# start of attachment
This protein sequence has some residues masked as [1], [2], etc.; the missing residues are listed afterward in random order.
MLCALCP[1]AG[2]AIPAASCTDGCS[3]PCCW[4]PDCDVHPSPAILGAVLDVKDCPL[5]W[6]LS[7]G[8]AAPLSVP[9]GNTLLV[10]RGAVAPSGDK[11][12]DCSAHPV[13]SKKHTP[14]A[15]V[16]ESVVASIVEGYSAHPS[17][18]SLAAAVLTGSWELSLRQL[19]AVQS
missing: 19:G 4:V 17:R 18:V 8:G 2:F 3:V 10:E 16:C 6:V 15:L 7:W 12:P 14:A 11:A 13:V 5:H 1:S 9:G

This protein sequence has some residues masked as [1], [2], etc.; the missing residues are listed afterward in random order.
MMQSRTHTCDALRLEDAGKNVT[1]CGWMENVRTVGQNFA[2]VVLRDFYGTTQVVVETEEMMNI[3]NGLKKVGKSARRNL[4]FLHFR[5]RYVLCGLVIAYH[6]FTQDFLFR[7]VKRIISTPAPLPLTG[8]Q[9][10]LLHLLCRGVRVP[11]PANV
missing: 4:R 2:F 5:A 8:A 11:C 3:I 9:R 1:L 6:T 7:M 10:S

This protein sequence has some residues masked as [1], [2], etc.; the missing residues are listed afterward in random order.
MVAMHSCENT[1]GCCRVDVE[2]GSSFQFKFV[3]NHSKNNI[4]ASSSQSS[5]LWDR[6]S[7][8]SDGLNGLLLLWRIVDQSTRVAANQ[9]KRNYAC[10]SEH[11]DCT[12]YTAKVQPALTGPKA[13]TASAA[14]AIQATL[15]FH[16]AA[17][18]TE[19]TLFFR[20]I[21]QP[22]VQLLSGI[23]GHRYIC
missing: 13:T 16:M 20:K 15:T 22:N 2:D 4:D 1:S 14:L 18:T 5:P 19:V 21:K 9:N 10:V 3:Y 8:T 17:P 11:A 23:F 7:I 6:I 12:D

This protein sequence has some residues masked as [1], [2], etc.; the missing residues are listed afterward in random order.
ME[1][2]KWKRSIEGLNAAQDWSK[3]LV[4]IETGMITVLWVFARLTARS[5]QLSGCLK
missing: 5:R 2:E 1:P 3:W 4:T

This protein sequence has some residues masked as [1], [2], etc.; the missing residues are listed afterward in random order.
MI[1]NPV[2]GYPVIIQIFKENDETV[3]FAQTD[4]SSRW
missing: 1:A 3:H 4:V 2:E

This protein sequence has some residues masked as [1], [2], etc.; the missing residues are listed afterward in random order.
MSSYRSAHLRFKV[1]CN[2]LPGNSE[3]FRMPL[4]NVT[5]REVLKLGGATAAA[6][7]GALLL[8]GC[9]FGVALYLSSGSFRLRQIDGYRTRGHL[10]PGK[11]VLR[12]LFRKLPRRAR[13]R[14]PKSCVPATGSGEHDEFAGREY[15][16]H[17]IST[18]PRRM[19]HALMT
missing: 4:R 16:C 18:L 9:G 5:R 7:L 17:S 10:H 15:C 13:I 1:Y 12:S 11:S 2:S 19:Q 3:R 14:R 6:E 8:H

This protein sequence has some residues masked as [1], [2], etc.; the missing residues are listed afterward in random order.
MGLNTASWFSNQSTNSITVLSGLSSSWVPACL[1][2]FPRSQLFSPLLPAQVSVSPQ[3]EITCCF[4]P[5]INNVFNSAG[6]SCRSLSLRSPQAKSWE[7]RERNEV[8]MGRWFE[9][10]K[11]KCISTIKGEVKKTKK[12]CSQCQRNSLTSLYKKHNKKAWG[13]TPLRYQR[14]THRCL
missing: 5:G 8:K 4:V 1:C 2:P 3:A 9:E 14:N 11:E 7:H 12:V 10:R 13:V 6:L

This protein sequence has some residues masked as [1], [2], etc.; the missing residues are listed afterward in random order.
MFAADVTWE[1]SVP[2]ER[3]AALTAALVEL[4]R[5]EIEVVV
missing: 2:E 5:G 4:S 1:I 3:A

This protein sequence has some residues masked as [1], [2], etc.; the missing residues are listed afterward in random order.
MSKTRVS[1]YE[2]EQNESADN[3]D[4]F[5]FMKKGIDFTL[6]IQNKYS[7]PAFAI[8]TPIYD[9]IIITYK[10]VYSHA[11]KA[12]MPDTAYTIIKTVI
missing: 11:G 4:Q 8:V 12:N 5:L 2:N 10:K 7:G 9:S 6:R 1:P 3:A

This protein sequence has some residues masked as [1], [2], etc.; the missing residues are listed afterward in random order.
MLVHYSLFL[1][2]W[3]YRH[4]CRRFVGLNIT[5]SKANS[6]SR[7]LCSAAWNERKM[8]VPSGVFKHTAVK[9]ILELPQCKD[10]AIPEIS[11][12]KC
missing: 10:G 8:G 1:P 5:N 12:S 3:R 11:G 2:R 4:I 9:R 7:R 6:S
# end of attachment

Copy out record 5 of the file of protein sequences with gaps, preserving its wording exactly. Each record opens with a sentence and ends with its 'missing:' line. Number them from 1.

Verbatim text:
This protein sequence has some residues masked as [1], [2], etc.; the missing residues are listed afterward in random order.
MI[1]NPV[2]GYPVIIQIFKENDETV[3]FAQTD[4]SSRW
missing: 1:A 3:H 4:V 2:E